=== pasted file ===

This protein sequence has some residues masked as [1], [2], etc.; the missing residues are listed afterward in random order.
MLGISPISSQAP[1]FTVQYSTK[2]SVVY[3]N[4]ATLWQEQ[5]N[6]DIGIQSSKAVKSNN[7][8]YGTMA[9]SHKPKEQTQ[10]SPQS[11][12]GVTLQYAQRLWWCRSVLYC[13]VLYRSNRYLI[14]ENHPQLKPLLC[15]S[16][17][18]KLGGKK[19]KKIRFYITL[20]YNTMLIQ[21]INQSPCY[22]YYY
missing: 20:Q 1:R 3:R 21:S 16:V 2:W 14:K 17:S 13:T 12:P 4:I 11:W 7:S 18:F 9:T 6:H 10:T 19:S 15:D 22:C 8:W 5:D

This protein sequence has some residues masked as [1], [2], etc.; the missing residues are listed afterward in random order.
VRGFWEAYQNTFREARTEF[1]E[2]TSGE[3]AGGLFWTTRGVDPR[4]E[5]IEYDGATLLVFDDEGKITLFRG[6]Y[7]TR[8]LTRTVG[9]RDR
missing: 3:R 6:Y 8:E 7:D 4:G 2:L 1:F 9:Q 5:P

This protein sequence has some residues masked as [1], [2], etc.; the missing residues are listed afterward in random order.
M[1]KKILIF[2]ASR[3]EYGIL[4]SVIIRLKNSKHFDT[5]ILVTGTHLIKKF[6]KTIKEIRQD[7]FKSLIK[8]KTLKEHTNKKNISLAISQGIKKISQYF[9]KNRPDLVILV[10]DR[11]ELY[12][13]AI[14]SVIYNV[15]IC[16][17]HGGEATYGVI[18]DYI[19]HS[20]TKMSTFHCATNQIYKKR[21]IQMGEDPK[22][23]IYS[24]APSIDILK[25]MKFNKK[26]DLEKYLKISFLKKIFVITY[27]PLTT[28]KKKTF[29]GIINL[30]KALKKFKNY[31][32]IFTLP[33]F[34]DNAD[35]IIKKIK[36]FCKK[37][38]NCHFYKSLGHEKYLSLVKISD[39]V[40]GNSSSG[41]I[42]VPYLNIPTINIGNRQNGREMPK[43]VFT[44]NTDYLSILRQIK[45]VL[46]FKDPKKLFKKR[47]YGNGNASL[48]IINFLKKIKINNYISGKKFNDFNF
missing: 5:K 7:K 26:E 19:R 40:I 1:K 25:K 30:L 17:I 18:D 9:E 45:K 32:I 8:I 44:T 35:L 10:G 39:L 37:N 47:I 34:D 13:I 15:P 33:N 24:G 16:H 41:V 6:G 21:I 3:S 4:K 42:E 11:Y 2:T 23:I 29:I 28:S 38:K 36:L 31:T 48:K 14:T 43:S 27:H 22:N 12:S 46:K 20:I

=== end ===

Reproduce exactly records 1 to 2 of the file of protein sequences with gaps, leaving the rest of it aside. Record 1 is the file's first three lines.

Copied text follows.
This protein sequence has some residues masked as [1], [2], etc.; the missing residues are listed afterward in random order.
MLGISPISSQAP[1]FTVQYSTK[2]SVVY[3]N[4]ATLWQEQ[5]N[6]DIGIQSSKAVKSNN[7][8]YGTMA[9]SHKPKEQTQ[10]SPQS[11][12]GVTLQYAQRLWWCRSVLYC[13]VLYRSNRYLI[14]ENHPQLKPLLC[15]S[16][17][18]KLGGKK[19]KKIRFYITL[20]YNTMLIQ[21]INQSPCY[22]YYY
missing: 20:Q 1:R 3:R 21:S 16:V 2:W 14:K 17:S 13:T 12:P 4:I 11:W 7:S 18:F 9:T 6:H 10:T 19:S 15:D 22:C 8:W 5:D

This protein sequence has some residues masked as [1], [2], etc.; the missing residues are listed afterward in random order.
VRGFWEAYQNTFREARTEF[1]E[2]TSGE[3]AGGLFWTTRGVDPR[4]E[5]IEYDGATLLVFDDEGKITLFRG[6]Y[7]TR[8]LTRTVG[9]RDR
missing: 3:R 6:Y 8:E 7:D 4:G 2:L 1:F 9:Q 5:P